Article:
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Old August 6th, 2006, 08:50 AM   #1561
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I dont understand why the airport express cant be opened for special situations like this one, its like, mtr is purposely doing it to give the airport autority a hard time~~ my friend left for hk just few days ago from vancouver, and i was praising to her about how fast it was in the airports... guess i dissapointed her~~
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Old August 6th, 2006, 09:17 AM   #1562
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I don't think there were enough passengers to keep the trains running well into the early morning. It costs a lot to keep the train system going. I doubt the MTR would want to incur significant losses for that night. Then they'll be drilled by the people when the financials are issued.
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Old August 6th, 2006, 01:54 PM   #1563
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When you have hundreds of trains pounding the same set of tracks every day, they'll need far more maintenance than your typical suburban rail line. The signalling system only allows trains to travel constantly in one direction on each track. It shouldn't be a problem from Tsing Yi to Kowloon since it parallels the Tung Chung Line, but at the Airport end there are only two tracks.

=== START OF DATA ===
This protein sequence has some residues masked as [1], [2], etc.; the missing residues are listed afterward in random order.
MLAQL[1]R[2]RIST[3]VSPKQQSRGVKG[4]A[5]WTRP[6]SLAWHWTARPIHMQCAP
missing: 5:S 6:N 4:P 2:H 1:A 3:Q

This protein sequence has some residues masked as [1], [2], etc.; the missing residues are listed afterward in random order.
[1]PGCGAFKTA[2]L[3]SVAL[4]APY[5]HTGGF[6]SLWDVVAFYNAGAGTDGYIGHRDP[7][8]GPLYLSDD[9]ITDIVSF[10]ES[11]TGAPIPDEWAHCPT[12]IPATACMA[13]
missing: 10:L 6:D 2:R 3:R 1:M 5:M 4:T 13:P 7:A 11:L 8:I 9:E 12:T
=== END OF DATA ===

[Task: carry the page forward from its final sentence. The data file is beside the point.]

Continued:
Remember that the overhead catenary line exists as well. For this to be maintained the power needs to be turned off. No power, no train service.
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Old August 7th, 2006, 10:31 AM   #1564
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Quote:
Originally Posted by dchengg
I dont understand why the airport express cant be opened for special situations like this one, its like, mtr is purposely doing it to give the airport autority a hard time~~ my friend left for hk just few days ago from vancouver, and i was praising to her about how fast it was in the airports... guess i dissapointed her~~
It's fast.......if you are a HK resident..
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Old August 8th, 2006, 11:22 AM   #1565
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MTR Press Release:
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Old August 8th, 2006, 12:07 PM   #1566
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Quote:
Originally Posted by jose_kwan
from wikipedia ...
some possible future maps of mtr ...
The only thing I'm concerned about is the plan for South HK Island. Can they just have one loop like Cyberport -> South Horrizons -> Aberdeen -> Wong Chuk Hang Does it really need a Lei Tung stop?
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Old August 8th, 2006, 12:10 PM   #1567
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Quote: